Hepburn Wins National Competition for Girls

17th November 2016

As winners of the national IMI (Institute of the Motor Industry) Business Studies Competition, a group of five Year 11 pupils (and some parents) from Claires Court Senior Girls enjoyed a fantastic award winner’s day at Mercedes-Benz World, Brooklands, Weybridge.
For the competition the girls had to research, design and create a marketing strategy and plan, for a campaign to launch a new vehicle to their chosen target market. Having beaten 270 other teams with their campaign for a new luxury car called, “The Hepburn”, the team were praised for having identified a gap in marketing campaigns for car sales.  They identified that most promotion for new cars is aimed at men – yet 60% of the buyers are in fact women. The judges praised team Hepburn’s strategy and ideas, and commented that their own marketing teams were bowled over and thoroughly inspired by the girl’s new and novel but achievable concepts.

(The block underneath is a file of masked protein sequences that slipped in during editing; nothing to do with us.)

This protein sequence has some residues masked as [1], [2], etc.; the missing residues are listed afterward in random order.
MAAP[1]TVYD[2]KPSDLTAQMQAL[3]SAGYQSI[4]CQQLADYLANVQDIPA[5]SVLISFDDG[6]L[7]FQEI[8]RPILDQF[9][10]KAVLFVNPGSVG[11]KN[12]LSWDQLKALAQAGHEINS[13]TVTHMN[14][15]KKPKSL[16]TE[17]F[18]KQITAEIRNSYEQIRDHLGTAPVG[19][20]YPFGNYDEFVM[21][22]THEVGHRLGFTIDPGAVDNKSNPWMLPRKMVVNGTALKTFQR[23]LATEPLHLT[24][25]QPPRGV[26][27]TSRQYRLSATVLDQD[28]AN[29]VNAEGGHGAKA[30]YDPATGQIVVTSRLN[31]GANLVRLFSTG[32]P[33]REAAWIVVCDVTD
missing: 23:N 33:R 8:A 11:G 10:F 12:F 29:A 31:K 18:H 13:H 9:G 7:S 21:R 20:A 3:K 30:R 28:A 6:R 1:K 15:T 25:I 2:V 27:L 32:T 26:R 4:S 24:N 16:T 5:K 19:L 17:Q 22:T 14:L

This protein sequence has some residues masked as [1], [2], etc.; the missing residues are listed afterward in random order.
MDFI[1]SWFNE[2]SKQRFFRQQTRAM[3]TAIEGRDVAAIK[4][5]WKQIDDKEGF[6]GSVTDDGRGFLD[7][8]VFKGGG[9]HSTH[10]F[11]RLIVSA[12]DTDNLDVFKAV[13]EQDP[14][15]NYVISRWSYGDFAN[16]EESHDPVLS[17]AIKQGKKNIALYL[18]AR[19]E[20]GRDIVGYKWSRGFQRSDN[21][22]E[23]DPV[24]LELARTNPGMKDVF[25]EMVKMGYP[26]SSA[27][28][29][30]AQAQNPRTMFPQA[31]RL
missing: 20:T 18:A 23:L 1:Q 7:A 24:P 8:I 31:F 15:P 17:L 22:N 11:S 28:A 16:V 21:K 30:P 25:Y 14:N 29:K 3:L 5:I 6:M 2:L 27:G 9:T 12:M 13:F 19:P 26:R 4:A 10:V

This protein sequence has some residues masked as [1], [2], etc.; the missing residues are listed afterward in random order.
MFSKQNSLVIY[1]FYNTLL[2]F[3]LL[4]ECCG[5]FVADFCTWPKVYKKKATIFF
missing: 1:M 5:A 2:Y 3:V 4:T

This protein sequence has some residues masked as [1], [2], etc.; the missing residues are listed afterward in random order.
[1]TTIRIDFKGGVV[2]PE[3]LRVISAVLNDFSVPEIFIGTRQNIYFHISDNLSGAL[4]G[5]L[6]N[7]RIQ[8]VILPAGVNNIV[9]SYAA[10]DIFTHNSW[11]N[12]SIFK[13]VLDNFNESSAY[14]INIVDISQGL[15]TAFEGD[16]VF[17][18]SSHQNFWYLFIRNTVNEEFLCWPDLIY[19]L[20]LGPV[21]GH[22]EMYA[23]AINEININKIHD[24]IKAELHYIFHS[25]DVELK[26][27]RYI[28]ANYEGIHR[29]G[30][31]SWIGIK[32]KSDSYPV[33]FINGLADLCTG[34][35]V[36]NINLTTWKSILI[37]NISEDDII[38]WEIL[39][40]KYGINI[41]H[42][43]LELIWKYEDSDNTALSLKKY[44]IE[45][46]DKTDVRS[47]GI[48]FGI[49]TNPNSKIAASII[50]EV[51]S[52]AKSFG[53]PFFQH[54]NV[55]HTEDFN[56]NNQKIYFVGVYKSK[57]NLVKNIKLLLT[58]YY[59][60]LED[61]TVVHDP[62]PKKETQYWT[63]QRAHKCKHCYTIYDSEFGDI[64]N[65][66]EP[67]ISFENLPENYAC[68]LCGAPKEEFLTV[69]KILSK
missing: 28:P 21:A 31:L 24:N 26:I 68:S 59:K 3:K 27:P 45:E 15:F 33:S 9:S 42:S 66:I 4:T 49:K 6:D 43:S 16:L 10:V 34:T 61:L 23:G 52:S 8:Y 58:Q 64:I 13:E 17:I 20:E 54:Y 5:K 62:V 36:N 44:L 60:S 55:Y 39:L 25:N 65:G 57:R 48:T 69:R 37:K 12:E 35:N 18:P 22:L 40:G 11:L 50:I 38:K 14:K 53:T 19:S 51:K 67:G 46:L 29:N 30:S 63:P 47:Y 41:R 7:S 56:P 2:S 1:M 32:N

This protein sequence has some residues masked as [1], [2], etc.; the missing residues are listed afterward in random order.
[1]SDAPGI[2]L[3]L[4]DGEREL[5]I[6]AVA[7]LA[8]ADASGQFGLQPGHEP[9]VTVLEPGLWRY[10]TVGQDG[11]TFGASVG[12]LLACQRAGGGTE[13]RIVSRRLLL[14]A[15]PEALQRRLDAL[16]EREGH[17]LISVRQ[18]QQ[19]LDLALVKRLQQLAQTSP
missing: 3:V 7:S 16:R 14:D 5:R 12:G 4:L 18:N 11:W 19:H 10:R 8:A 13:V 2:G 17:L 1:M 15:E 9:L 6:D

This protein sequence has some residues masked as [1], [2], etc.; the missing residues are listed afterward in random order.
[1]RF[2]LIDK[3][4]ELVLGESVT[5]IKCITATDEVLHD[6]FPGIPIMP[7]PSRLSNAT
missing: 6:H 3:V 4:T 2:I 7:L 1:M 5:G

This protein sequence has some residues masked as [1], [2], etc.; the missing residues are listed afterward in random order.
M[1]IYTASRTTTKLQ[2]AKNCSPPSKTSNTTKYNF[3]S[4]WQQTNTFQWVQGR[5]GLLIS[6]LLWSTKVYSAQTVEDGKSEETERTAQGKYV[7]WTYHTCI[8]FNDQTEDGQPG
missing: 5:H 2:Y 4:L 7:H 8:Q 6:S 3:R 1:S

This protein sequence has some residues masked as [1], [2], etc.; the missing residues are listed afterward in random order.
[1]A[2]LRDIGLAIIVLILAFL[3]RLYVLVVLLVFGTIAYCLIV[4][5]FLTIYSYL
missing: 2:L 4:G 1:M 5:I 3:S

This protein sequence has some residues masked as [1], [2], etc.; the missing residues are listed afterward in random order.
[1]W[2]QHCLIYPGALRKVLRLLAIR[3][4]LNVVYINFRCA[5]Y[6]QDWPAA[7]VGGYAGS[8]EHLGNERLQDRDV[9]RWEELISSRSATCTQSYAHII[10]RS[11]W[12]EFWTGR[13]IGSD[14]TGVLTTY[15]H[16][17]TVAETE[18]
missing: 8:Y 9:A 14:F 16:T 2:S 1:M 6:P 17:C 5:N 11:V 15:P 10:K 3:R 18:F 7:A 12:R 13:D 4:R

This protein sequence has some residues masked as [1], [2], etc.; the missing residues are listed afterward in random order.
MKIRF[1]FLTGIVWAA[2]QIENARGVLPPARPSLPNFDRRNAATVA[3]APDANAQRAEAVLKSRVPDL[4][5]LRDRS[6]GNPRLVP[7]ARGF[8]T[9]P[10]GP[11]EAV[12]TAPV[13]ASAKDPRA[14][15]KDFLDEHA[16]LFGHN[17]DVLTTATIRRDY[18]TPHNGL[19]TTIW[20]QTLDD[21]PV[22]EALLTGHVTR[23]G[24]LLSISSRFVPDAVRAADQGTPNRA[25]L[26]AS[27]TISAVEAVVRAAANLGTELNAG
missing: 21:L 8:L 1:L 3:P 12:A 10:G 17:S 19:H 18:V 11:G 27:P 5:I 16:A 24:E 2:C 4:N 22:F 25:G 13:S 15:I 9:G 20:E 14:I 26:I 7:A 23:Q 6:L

One of the judges, Paul Hudspith was so impressed with the girls he personally congratulated them and offered them work experience with Sytner, one of the event’s main sponsors.

As part of their prize the girls had a driving experience around the Brooklands race track as passengers in premium AMG cars.  They reached speeds of up to 100mph, were taken for a spin on the skid pad and had the thrill of being driven straight at walls at high speed, before the driver braked efficiently with mere milliseconds to spare before impact. The prize winners also enjoyed a superb buffet lunch and guided tour of Mercedes-Benz World museum, plus a photoshoot with cars worth a million pounds. The day was rounded off in style with a high speed drive around the Silverstone race track – in Innovation simulators.
Paul Bevis, Headteacher said, “We are delighted that the girls have won this prestigious national prize.  It is wonderful to see young women confidently engaging in the world of work and taking on challenges, identifying issues and coming up with solutions for an industry that is not traditionally considered by women.”